Precision craftsmanship in heat treatment of carbon steel elbow
In the intricate world of pipeline systems, elbows play a pivotal role in redirecting the flow. With a diverse range of materials, including cast iron, stainless steel, alloy steel, malleable cast iron, carbon steel, non-ferrous metals, and plastics, these elbows come in various angles, such as the commonly used 45°, 90°, and 180°, as well as unconventional angles like 60°, tailored to meet specific project requirements. The connection methods are equally versatile, spanning from direct welding, flange connections, fusion welding, electric fusion welding, threaded connections, to socket connections, among others. Production processes vary, encompassing welding, pressing, pushing, and casting.
Heat Treatment Precision and Requirements:
In the production of carbon steel elbows, we employ the crucial heat treatment process of normalization followed by tempering, coupled with precision machining of the ports. The thickness of the elbow’s walls is of paramount importance, necessitating the retention of a certain degree of burn loss and machining margin. Typically, a margin of 10% to 20% is left, relative to the theoretical wall thickness of the elbow. The smaller the ratio of wall thickness (δ) to the diameter of the cross-section (D), the better the fitting performance with the mold, although there is an increased risk of instability and wrinkling in the inner arc. Considering the characteristics of metal, where volume remains constant during plastic deformation and wall thickness remains unchanged during pushing, we have derived a formula for the outer diameter of the pushing blank. The choice of the actual outer diameter concerning the calculated value (Dp) is crucial for fitting performance and inner arc stability.
Temperature Control in Heat Treatment:
For carbon steel elbows, the determination of the heating temperature follows the principle of being above the material’s austenitizing temperature, ensuring that the main compressive stress on the inner wall during pushing is lower than the material’s yield limit at this temperature. Using medium-frequency induction heating technology, different materials have different temperature ranges. For instance, the highest temperature for WB36 steel is 850 to 900 ℃, A335P22 steel is 900 to 950 ℃, and A335P91 material reaches a maximum heating temperature of 900 to 1000 ℃. Temperature measurements are conducted using a combination of fixed infrared thermometers and handheld infrared thermometers.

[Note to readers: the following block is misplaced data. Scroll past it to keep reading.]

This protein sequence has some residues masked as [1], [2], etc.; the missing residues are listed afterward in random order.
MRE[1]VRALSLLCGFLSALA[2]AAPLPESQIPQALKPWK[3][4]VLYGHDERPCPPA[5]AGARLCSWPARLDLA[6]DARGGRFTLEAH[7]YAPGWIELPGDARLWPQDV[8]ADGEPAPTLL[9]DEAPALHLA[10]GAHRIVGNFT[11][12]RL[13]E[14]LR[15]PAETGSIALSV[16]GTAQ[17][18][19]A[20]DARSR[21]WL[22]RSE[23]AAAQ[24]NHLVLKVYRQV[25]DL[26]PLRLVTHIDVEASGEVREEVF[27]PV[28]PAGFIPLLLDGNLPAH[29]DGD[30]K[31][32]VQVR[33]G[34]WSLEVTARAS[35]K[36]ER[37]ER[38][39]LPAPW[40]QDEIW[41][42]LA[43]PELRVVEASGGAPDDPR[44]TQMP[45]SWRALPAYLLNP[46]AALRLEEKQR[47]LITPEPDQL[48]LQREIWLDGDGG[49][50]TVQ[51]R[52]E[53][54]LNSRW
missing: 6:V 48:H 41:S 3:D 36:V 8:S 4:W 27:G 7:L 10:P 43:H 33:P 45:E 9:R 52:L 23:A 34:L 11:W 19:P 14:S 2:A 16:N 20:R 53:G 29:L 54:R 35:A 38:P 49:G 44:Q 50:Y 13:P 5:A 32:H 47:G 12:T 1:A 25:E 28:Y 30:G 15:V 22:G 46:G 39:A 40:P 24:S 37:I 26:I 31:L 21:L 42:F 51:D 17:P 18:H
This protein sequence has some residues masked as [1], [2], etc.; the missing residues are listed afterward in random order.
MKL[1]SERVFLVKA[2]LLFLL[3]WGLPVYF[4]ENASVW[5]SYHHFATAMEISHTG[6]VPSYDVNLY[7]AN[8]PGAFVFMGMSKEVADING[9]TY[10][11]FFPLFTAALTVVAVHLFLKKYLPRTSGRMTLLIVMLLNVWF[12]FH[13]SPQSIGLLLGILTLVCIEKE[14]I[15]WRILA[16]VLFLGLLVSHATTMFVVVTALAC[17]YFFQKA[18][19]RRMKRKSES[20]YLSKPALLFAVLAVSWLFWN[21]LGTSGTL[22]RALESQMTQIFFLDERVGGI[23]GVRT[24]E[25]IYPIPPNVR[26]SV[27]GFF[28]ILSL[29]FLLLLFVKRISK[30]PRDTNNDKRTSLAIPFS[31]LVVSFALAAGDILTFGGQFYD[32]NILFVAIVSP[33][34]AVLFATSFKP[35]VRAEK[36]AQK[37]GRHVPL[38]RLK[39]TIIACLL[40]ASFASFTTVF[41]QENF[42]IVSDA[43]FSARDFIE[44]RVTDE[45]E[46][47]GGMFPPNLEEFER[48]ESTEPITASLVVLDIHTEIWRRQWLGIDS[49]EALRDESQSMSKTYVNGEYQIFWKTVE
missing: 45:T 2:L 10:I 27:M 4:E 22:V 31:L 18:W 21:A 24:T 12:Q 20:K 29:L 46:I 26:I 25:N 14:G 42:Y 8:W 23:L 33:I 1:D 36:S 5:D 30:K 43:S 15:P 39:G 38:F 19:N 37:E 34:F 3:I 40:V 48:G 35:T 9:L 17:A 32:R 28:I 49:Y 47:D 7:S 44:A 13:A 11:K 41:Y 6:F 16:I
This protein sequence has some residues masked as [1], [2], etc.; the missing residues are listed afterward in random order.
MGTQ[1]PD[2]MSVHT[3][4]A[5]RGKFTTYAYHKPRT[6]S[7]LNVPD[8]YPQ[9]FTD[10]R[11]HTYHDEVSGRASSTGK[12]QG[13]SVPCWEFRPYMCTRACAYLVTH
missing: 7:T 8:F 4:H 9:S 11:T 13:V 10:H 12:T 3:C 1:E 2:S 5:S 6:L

Control of Temperature Distribution:
Temperature distribution is a critical process parameter controlled by the shape of the induction coil and the relative position of the induction coil to the core rod head. The shape of the induction coil is the primary factor, while the relative position of the induction coil to the core rod head is a secondary factor. The temperature along the radial distribution of the core rod head follows a pattern of low, medium, and high temperatures. At higher temperatures, the wall thickness of the pressed elbow increases. The impact of pushing speed on the geometric shape of carbon steel elbows is significant. A faster pushing speed increases productivity but also raises the thinning rate of the elbow wall. The determination of the pushing speed ensures that the main compressive stress on the inner wall is lower than the material’s yield limit at this temperature, while the outer wall elongation rate is less than the material’s maximum elongation rate at this temperature. The material’s thermal conductivity, permeability, and medium-frequency power contribute to a faster pushing speed, enhancing productivity but with a trade-off of increased thinning of the carbon steel elbow wall.
At Haihao Group, we take pride in the meticulous craftsmanship applied to the heat treatment of carbon steel elbows. Our commitment to precision and quality ensures that these essential components meet and exceed industry standards, contributing to the seamless flow and longevity of pipeline systems.